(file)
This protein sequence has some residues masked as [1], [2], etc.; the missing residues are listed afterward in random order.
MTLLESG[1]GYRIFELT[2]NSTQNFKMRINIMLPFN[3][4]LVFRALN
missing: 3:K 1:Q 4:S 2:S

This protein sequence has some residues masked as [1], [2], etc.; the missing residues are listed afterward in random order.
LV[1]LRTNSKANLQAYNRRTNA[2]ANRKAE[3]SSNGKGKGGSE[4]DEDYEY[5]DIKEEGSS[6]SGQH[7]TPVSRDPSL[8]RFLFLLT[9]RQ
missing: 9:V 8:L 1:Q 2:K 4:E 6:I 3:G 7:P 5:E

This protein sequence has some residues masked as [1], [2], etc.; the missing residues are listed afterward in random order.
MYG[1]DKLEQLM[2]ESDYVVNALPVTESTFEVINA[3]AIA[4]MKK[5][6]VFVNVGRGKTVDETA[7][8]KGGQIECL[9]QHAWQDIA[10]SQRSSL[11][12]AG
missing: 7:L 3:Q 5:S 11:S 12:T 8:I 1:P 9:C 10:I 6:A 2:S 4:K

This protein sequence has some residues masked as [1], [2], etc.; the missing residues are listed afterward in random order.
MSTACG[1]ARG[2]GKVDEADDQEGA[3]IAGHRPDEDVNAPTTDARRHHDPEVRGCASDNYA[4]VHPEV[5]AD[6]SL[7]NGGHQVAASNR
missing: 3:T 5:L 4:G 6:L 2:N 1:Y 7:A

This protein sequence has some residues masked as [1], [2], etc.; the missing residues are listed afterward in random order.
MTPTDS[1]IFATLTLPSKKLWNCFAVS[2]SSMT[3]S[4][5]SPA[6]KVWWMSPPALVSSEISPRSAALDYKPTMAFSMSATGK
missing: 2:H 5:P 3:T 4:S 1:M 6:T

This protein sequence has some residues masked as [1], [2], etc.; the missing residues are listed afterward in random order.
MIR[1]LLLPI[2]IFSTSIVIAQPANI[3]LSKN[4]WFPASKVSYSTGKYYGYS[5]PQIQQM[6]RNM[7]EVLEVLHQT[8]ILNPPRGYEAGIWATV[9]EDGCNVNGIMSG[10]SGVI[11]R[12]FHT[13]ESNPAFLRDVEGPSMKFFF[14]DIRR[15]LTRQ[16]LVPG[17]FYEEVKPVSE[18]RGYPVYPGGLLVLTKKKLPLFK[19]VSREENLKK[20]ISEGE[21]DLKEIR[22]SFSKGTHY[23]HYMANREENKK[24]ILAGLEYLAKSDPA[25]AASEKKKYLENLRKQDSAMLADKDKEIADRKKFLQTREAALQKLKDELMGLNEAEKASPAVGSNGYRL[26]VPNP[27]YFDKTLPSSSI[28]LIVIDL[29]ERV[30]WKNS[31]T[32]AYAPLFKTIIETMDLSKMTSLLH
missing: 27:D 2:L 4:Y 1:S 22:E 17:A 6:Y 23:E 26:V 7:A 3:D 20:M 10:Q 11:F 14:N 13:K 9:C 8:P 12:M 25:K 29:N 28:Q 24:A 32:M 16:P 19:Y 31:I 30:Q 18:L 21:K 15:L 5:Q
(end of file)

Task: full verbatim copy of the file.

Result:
This protein sequence has some residues masked as [1], [2], etc.; the missing residues are listed afterward in random order.
MTLLESG[1]GYRIFELT[2]NSTQNFKMRINIMLPFN[3][4]LVFRALN
missing: 3:K 1:Q 4:S 2:S

This protein sequence has some residues masked as [1], [2], etc.; the missing residues are listed afterward in random order.
LV[1]LRTNSKANLQAYNRRTNA[2]ANRKAE[3]SSNGKGKGGSE[4]DEDYEY[5]DIKEEGSS[6]SGQH[7]TPVSRDPSL[8]RFLFLLT[9]RQ
missing: 9:V 8:L 1:Q 2:K 4:E 6:I 3:G 7:P 5:E

This protein sequence has some residues masked as [1], [2], etc.; the missing residues are listed afterward in random order.
MYG[1]DKLEQLM[2]ESDYVVNALPVTESTFEVINA[3]AIA[4]MKK[5][6]VFVNVGRGKTVDETA[7][8]KGGQIECL[9]QHAWQDIA[10]SQRSSL[11][12]AG
missing: 7:L 3:Q 5:S 11:S 12:T 8:I 1:P 9:C 10:I 6:A 2:S 4:K

This protein sequence has some residues masked as [1], [2], etc.; the missing residues are listed afterward in random order.
MSTACG[1]ARG[2]GKVDEADDQEGA[3]IAGHRPDEDVNAPTTDARRHHDPEVRGCASDNYA[4]VHPEV[5]AD[6]SL[7]NGGHQVAASNR
missing: 3:T 5:L 4:G 6:L 2:N 1:Y 7:A

This protein sequence has some residues masked as [1], [2], etc.; the missing residues are listed afterward in random order.
MTPTDS[1]IFATLTLPSKKLWNCFAVS[2]SSMT[3]S[4][5]SPA[6]KVWWMSPPALVSSEISPRSAALDYKPTMAFSMSATGK
missing: 2:H 5:P 3:T 4:S 1:M 6:T

This protein sequence has some residues masked as [1], [2], etc.; the missing residues are listed afterward in random order.
MIR[1]LLLPI[2]IFSTSIVIAQPANI[3]LSKN[4]WFPASKVSYSTGKYYGYS[5]PQIQQM[6]RNM[7]EVLEVLHQT[8]ILNPPRGYEAGIWATV[9]EDGCNVNGIMSG[10]SGVI[11]R[12]FHT[13]ESNPAFLRDVEGPSMKFFF[14]DIRR[15]LTRQ[16]LVPG[17]FYEEVKPVSE[18]RGYPVYPGGLLVLTKKKLPLFK[19]VSREENLKK[20]ISEGE[21]DLKEIR[22]SFSKGTHY[23]HYMANREENKK[24]ILAGLEYLAKSDPA[25]AASEKKKYLENLRKQDSAMLADKDKEIADRKKFLQTREAALQKLKDELMGLNEAEKASPAVGSNGYRL[26]VPNP[27]YFDKTLPSSSI[28]LIVIDL[29]ERV[30]WKNS[31]T[32]AYAPLFKTIIETMDLSKMTSLLH
missing: 27:D 2:L 4:Y 1:S 22:E 17:A 6:Y 23:E 26:V 7:A 3:D 20:M 10:Q 11:F 14:N 13:K 9:C 8:P 12:M 25:K 29:N 28:Q 24:A 32:M 16:P 19:Y 31:I 30:Q 18:L 21:K 15:L 5:Q